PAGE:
What's the Deal with Co-Ed Bachelor and Bachelorette Parties?
Bachelor and bachelorette parties used to symbolize the end of an era for engaged couples. Once they got married, the social rules changed, and fun with friends was not allowed when they returned home after the honeymoon. No longer would the bride be able to meet her friends for Saturday morning manicures-she's a wife now! And the groom was expected to say a sorrowful goodbye to his weekly poker nights with the boys-he's a husband now! So the pre-wedding raucous night on the town each would experience-the bride with her girls, the groom with his guys-was justified. They represented the last hurrah for the soon-to-be newlyweds.
Thank goodness that madness has changed, and today married couples lead pretty much the same social lives they did before the wedding day. The bachelor and bachelorette parties, however, have remained. Though they're still primarily either male-only or female-only events, it's becoming popular to throw a co-ed party, where both you and your partner are present. If you're thinking of hosting one, these are the things to consider.
Pro: You can skip the sash.
No one will expect you to wear a sash that says "Bride" because no one will expect him to wear one that says "Groom." So, if you're embarrassed by the thought of parading around town in something that screams "Won't be single for long," consider planning a co-ed party. Same goes for those cringe-worthy penis-shaped balloons and straws.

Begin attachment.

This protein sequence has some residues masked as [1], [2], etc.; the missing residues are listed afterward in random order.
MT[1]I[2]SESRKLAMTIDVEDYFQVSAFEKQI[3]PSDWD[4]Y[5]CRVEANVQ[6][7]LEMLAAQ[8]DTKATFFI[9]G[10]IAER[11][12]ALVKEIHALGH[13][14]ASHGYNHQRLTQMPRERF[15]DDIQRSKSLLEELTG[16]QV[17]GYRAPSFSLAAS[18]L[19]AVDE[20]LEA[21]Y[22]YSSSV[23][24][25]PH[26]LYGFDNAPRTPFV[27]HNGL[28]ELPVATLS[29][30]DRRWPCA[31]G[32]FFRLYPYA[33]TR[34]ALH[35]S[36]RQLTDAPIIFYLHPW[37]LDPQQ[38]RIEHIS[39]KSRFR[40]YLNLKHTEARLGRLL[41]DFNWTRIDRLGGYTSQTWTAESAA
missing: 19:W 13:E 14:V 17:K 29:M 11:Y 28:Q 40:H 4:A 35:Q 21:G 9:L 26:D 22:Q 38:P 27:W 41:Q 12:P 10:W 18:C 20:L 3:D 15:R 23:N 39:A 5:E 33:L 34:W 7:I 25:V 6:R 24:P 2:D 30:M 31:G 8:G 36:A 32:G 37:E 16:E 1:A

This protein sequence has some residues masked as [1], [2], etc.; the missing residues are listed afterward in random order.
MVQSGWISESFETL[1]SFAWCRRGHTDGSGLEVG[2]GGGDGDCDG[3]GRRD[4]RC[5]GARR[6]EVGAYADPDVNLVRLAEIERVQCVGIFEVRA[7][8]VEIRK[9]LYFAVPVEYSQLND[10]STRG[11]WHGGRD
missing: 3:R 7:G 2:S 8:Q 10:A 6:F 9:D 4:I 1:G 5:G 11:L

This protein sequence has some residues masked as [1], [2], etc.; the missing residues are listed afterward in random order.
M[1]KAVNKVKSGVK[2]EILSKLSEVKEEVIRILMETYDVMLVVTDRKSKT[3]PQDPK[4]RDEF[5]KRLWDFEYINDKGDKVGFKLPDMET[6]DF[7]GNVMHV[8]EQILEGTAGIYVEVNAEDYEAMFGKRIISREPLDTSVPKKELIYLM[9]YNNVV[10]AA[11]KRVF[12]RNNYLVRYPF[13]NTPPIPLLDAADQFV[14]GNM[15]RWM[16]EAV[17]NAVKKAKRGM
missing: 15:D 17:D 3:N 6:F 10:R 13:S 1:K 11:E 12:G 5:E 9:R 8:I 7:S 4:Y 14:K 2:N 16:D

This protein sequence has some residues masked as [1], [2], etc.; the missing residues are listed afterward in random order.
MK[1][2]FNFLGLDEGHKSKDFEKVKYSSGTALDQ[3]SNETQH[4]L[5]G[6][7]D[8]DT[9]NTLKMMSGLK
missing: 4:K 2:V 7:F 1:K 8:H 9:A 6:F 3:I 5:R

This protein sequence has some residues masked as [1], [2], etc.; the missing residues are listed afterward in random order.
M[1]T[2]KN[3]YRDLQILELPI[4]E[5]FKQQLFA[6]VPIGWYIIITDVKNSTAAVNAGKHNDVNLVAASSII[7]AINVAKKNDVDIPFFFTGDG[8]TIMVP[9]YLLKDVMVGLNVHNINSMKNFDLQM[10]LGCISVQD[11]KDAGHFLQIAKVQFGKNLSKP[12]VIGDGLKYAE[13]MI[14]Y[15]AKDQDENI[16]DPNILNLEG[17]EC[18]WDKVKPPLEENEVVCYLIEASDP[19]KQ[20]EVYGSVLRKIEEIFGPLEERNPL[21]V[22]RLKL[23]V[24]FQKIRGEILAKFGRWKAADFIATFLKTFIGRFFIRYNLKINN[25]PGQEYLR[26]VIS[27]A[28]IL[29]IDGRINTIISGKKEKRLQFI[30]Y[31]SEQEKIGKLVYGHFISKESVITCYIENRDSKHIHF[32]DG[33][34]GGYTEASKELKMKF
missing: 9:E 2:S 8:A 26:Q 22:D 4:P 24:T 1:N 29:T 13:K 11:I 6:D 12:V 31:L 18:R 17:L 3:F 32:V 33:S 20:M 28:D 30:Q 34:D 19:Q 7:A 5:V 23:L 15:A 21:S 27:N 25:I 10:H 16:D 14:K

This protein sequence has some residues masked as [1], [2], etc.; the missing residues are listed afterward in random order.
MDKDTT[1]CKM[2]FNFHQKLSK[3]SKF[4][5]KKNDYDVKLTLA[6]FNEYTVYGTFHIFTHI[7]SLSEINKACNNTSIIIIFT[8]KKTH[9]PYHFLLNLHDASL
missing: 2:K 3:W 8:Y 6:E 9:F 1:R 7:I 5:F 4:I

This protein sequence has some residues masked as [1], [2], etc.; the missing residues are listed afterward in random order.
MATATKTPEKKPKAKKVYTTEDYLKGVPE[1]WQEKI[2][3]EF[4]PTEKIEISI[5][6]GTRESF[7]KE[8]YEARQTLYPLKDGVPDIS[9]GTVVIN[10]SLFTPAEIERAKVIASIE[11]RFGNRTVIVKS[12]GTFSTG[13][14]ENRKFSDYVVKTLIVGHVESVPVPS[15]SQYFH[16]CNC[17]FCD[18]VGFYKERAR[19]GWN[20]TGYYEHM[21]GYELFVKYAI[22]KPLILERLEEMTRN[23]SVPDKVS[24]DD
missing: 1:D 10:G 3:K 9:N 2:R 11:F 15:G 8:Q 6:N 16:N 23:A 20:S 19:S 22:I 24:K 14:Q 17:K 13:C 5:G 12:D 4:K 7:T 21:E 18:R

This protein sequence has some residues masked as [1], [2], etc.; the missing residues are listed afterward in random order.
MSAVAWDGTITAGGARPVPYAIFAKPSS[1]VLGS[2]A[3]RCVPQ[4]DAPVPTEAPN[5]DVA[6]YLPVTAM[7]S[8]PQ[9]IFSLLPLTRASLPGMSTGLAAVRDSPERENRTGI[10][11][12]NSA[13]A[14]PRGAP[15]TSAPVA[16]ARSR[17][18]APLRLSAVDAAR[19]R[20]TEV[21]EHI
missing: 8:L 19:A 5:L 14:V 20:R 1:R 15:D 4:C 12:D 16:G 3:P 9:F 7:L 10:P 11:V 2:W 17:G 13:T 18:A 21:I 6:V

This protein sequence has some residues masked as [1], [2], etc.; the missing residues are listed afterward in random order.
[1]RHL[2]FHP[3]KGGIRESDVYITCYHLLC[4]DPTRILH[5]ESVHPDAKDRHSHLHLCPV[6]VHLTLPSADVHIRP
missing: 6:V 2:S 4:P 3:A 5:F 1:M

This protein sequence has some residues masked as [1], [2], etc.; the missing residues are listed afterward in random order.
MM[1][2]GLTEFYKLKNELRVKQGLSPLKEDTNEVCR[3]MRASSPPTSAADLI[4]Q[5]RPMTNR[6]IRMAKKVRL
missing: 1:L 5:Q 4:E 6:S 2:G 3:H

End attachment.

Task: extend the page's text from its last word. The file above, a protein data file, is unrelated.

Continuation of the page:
Con: You may disappoint some of your party.
Traditionalists will balk when men show up to what they think should be a girls-only get-together. And they'll complain-to you. Similiarly, guests who were expecting to meet guys during the expected girls-only pub crawl will be disappointed if everyone goes golfing or tubing instead.
Pro: There's room for friendly competition.
Guys against girls competitions are the highlight of the co-ed bachelor/bachelorette party and are always good for lots of laughs. You can look forward to things like a silly scavenger hunt or relay races.
Con: It may be an introvert's worst nightmare
Introverts might get shy letting loose in front of the opposite sex. If you or your groom have a close pal who you know will feel uncomfortable in a mixed setting, it might be best to keep things separate.
Pro: You're there for his fun.
While both the bride and groom should be able to trust their significant to remain faithful at their pre-wedding party, it can nonetheless be a nerve-wracking experience. You don't have to worry that he'll misbehave at his bachelor party when you're there for it.
Con: You'll have less time with the girls.
It sounds obvious, but remember: A co-ed party means you'll have less time for your girls. That means you're giving up the chance to enjoy some serious girl bonding with your closest pals.
Pro: The wedding party will get to know each other.
What's more fun than a wedding when the bridesmaids and groomsmen are best buds? A joint bachelor/bachelorette party is a super way for your friends and his to get to know each other, and may even make some matchups between the two groups. And if everyone is already chummy with one another, so much the better.
Con: It may feel focused on couples.
If most of your friends are dating or married to your groom's best pals, the singles on either side of the aisle could feel like they're crashing a couples' fest. Since you want everyone to feel included, a co-ed bash might not be right for this group.
Pro: You can mix and match.
Not totally sold on a co-ed party? Then here's a little good news: You can do a combination of traditional and new. Make the first part of the party girls-only and guys-only then meet up with the other group later.
Con: He'll steal your spotlight.
You love your husband-to-be, but you've been looking forward to being the center of attention. Now you'll have to share the spotlight with him. (Don't forget, you'll be co-stars at your wedding.)
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